Article  CAS  PubMed  Google Scholar 

  98. Petrone, P. M. et al. Rethinking molecular similarity: comparing compounds on the basis of biological activity. ACS Chem. Biol. 7, 1399–1409 (2012).

    Article  CAS  PubMed  Google Scholar 

  99. Norinder, U., Spjuth, O. & Svensson, F. Using predicted bioactivity profiles to improve predictive modeling. J. Chem. Inf. Model. 60, 2830–2837 (2020).

    Article  CAS  PubMed  Google Scholar 

  100. Mater, A. C. & Coote, M. L. Deep learning in chemistry. J. Chem. Inf. Model. 59, 2545–2559 (2019).

    Article  CAS  PubMed  Google Scholar 

  101. Bronstein, M. M., Bruna, J., Cohen, T. & Veličković, P. Geometric deep learning: grids, groups, graphs, geodesics, and gauges. Preprint at arXiv. https://doi.org/10.48550/arXiv.2104.13478 (2021).

  102. Wu, Z. et al. MoleculeNet: a benchmark for molecular machine learning. Chem. Sci. 9, 513–530 (2018).

    Article  CAS  PubMed  Google Scholar 

  103. van Tilborg, D., Alenicheva, A. & Grisoni, F. Exposing the limitations of molecular machine learning with activity cliffs. J. Chem. Inf. Model. 62, 5938–5951 (2022).

    Article  PubMed  PubMed Central  Google Scholar 

  104. Samek, W., Montavon, G., Vedaldi, A., Hansen, L. K. & Müller, K.-R. Explainable AI: Interpreting, Explaining and Visualizing Deep Learning (Springer Nature, 2019).

  105. Jiménez-Luna, J., Grisoni, F. & Schneider, G. Drug discovery with explainable artificial intelligence. Nat. Mach. Intell. 2, 573–584 (2020).

    Article  Google Scholar 

  106. Jiménez-Luna, J., Skalic, M., Weskamp, N. & Schneider, G. Coloring molecules with explainable artificial intelligence for preclinical relevance assessment. J. Chem. Inf. Model. 61, 1083–1094 (2021).

    Article  PubMed  Google Scholar 

  107. Preuer, K., Klambauer, G., Rippmann, F., Hochreiter, S. & Unterthiner, T. in Explainable AI: Interpreting, Explaining and Visualizing Deep Learning (eds Samek, W., Montavon, G., Vedaldi, A., Hansen, L. K. & Müller, K.-R.) 331–345 (Springer International Publishing, 2019).

  108. Webel, H. E. et al. Revealing cytotoxic substructures in molecules using deep learning. J. Comput. Aided Mol. Des. 34, 731–746 (2020).

    Article  CAS  PubMed  PubMed Central  Google Scholar 

  109. Kearnes, S., McCloskey, K., Berndl, M., Pande, V. & Riley, P. Molecular graph convolutions: moving beyond fingerprints. J. Comput. Aided Mol. Des. 30, 595–608 (2016).

    Article  CAS  PubMed  PubMed Central  Google Scholar 

  110. Coley, C. W., Barzilay, R., Green, W. H., Jaakkola, T. S. & Jensen, K. F. Convolutional embedding of attributed molecular graphs for physical property prediction. J. Chem. Inf. Model. 57, 1757–1772 (2017).

    Article  CAS  PubMed  Google Scholar 

  111. Duvenaud, D. et al. Convolutional networks on graphs for learning molecular fingerprints. in Advances in Neural Information Processing Systems 28 (NIPS 015).

  112. Gilmer, J., Schoenholz, S. S., Riley, P. F., Vinyals, O. & Dahl, G. E. in Proceedings of the 34th International Conference on Machine Learning 1263–1272 (2017).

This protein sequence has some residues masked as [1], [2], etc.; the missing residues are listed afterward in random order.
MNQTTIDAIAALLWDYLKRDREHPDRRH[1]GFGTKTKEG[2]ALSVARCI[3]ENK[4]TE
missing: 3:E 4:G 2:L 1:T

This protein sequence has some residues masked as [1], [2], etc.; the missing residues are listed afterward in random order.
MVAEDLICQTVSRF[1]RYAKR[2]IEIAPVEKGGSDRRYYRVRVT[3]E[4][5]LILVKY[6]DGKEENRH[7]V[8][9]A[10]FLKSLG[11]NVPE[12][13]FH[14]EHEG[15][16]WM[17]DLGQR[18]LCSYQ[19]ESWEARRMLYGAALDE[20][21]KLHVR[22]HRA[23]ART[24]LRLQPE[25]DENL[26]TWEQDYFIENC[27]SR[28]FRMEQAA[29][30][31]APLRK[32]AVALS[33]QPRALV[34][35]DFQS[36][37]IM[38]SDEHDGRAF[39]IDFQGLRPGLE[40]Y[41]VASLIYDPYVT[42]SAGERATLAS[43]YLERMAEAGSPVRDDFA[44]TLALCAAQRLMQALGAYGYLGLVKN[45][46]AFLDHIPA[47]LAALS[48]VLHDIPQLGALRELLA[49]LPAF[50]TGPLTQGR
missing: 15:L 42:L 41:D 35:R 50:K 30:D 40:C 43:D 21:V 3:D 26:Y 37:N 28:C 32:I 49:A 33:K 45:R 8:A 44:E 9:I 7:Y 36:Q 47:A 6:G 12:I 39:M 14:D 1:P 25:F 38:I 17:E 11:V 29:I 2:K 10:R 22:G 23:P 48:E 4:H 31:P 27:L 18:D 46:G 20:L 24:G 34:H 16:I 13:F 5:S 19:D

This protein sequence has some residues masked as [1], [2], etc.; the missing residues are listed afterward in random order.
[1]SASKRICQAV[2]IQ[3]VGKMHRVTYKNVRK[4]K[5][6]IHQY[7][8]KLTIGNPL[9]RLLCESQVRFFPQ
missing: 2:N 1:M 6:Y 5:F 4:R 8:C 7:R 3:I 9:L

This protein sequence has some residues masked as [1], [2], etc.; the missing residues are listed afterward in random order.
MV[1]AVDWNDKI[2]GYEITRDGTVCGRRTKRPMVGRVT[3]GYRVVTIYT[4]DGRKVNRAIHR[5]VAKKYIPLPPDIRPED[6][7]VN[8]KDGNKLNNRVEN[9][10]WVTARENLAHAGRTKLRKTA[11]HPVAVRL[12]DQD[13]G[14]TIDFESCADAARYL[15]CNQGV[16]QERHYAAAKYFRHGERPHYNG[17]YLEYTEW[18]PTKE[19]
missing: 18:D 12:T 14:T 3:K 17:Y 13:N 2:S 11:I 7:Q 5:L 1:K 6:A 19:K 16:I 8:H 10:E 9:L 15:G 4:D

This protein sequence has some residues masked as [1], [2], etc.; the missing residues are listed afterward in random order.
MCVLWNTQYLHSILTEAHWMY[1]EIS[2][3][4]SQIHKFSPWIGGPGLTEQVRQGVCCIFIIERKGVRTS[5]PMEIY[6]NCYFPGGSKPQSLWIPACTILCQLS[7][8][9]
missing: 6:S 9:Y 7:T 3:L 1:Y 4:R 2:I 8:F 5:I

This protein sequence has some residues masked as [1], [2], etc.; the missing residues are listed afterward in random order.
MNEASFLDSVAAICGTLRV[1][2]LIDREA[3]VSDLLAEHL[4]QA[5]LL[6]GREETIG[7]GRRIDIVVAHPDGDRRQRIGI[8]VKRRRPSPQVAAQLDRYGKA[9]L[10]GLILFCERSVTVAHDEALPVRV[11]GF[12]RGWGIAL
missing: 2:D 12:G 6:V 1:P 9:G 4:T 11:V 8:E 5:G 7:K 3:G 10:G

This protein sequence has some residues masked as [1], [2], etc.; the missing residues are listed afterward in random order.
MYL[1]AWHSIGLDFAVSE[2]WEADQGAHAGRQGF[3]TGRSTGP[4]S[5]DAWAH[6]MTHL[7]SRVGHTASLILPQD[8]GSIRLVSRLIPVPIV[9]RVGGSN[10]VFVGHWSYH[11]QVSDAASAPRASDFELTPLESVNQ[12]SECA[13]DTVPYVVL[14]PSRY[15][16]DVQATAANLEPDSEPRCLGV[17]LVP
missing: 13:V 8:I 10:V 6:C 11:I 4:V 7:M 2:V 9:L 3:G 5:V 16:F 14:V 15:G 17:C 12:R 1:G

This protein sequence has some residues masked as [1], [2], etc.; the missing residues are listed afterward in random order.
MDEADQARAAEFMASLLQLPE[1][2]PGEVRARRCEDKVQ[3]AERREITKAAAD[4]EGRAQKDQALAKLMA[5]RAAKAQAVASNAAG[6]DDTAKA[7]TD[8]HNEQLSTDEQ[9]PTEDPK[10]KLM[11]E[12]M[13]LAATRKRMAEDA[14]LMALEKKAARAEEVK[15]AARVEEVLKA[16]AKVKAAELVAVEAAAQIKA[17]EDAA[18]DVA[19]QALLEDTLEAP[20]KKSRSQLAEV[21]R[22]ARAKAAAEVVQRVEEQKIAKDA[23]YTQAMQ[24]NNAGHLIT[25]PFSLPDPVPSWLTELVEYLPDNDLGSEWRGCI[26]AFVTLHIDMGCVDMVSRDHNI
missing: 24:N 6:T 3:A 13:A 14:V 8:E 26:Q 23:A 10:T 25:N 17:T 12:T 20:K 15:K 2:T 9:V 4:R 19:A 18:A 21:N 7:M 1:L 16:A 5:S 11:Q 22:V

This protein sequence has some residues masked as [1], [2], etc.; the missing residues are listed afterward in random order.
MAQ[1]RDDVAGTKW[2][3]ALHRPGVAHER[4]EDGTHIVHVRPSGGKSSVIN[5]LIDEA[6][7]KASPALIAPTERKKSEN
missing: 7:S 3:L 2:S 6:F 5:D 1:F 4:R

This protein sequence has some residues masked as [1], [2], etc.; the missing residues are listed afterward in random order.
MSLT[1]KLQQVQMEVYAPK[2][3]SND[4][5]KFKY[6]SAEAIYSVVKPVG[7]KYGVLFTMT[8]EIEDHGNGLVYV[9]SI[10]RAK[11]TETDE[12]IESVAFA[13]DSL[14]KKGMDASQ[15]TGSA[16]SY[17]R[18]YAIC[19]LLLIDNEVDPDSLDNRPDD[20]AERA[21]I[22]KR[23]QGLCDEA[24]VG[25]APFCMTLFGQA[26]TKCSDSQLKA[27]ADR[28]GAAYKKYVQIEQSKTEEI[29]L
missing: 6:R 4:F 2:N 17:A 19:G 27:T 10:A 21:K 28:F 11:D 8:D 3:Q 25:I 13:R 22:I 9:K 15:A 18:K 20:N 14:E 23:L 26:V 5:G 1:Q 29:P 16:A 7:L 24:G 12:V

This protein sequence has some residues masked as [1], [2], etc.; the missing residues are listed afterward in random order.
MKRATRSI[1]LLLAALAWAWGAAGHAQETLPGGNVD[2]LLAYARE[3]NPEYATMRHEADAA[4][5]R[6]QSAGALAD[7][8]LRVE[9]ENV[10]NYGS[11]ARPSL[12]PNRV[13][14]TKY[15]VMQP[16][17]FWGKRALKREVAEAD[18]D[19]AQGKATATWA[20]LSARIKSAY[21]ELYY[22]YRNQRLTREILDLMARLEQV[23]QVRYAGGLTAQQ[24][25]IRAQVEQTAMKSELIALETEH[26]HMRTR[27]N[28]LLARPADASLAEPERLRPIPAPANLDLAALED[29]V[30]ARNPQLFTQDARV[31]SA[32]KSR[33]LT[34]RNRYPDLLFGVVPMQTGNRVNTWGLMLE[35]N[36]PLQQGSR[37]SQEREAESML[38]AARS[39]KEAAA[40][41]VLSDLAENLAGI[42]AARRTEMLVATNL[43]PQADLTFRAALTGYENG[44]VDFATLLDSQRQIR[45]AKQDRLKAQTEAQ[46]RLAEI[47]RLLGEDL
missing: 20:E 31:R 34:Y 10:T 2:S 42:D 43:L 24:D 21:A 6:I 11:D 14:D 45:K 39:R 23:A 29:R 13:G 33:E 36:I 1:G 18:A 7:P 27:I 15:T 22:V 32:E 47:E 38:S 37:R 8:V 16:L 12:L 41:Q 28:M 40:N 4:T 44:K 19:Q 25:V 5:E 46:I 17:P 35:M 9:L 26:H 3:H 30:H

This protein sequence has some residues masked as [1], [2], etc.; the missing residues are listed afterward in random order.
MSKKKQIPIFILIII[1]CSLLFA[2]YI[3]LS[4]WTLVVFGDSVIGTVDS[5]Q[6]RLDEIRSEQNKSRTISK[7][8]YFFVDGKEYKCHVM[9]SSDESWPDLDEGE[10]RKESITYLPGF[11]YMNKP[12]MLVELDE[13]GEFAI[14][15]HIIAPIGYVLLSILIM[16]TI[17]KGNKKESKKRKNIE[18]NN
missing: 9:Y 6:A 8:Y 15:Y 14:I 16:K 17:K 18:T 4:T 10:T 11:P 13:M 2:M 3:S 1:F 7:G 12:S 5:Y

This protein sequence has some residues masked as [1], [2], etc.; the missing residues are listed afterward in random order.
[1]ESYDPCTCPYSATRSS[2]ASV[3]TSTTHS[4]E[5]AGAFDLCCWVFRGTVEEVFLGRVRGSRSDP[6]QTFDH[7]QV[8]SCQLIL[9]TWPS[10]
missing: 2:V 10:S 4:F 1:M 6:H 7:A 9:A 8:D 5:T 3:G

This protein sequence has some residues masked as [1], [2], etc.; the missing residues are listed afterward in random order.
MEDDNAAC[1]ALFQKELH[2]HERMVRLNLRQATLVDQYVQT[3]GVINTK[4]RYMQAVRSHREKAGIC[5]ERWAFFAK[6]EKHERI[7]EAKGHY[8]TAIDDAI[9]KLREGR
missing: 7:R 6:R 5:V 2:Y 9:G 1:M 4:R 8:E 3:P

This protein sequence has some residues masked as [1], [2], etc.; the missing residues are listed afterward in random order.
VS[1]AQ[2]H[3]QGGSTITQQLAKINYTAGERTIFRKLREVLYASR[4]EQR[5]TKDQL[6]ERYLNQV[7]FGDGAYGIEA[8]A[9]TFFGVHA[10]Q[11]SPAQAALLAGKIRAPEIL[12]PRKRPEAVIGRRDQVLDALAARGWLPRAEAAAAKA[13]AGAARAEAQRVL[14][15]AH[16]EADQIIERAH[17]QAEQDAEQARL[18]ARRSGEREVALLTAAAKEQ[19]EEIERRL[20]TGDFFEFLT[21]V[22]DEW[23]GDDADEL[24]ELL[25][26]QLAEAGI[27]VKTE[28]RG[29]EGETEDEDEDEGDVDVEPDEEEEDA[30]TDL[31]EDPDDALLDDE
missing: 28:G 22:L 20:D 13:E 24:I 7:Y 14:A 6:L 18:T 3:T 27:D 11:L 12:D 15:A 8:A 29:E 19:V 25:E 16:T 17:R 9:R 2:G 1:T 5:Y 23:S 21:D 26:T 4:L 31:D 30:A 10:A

113. Nguyen, T. et al. GraphDTA: predicting drug-target binding affinity with graph neural networks. Bioinformatics 37, 1140–1147 (2021).

    Article  CAS  PubMed  Google Scholar 

  114. Yuan, W. et al. Chemical space mimicry for drug discovery. J. Chem. Inf. Model. 57, 875–882 (2017).

    Article  CAS  PubMed  PubMed Central  Google Scholar 

  115. Segler, M. H. S., Kogej, T., Tyrchan, C. & Waller, M. P. Generating focused molecule libraries for drug discovery with recurrent neural networks. ACS Cent. Sci. 4, 120–131 (2018).

    Article  CAS  PubMed  Google Scholar 

  116. Liu, X., Ye, K., van Vlijmen, H. W. T., IJzerman, A. P. & van Westen, G. J. P. DrugEx v3: scaffold-constrained drug design with graph transformer-based reinforcement learning. J. Cheminform. 15, 24 (2023).

    Article  PubMed  PubMed Central  Google Scholar 

  117. Li, X. & Fourches, D. Inductive transfer learning for molecular activity prediction: next-gen QSAR models with MolPMoFiT. J. Cheminform. 12, 27 (2020).

    Article  CAS  PubMed  PubMed Central  Google Scholar 

  118. Karpov, P., Godin, G. & Tetko, I. V. Transformer-CNN: Swiss knife for QSAR modeling and interpretation. J. Cheminform. 12, 17 (2020).

    Article  PubMed  PubMed Central  Google Scholar 

  119. Gainza, P. et al. Deciphering interaction fingerprints from protein molecular surfaces using geometric deep learning. Nat. Methods 17, 184–192 (2020).

    Article  CAS  PubMed  Google Scholar 

  120. Winter, R., Montanari, F., Noé, F. & Clevert, D.-A. Learning continuous and data-driven molecular descriptors by translating equivalent chemical representations. Chem. Sci. 10, 1692–1701 (2019).

    Article  CAS  PubMed  Google Scholar 

  121. Bjerrum, E. J. & Sattarov, B. Improving chemical autoencoder latent space and molecular generation diversity with heteroencoders. Biomolecules 8, 131 (2018).

    Article  PubMed  PubMed Central  Google Scholar 

  122. Gómez-Bombarelli, R. et al. Automatic chemical design using a data-driven continuous representation of molecules. ACS Cent. Sci. 4, 268–276 (2018).

    Article  PubMed  PubMed Central  Google Scholar 

  123. Atz, K., Grisoni, F. & Schneider, G. Geometric deep learning on molecular representations. Nat. Mach. Intell. 3, 1023–1032 (2021).

    Article  Google Scholar 

  124. Callaway, E. After AlphaFold: protein-folding contest seeks next big breakthrough. Nature 613, 13–14 (2023).

    Article  CAS  PubMed  Google Scholar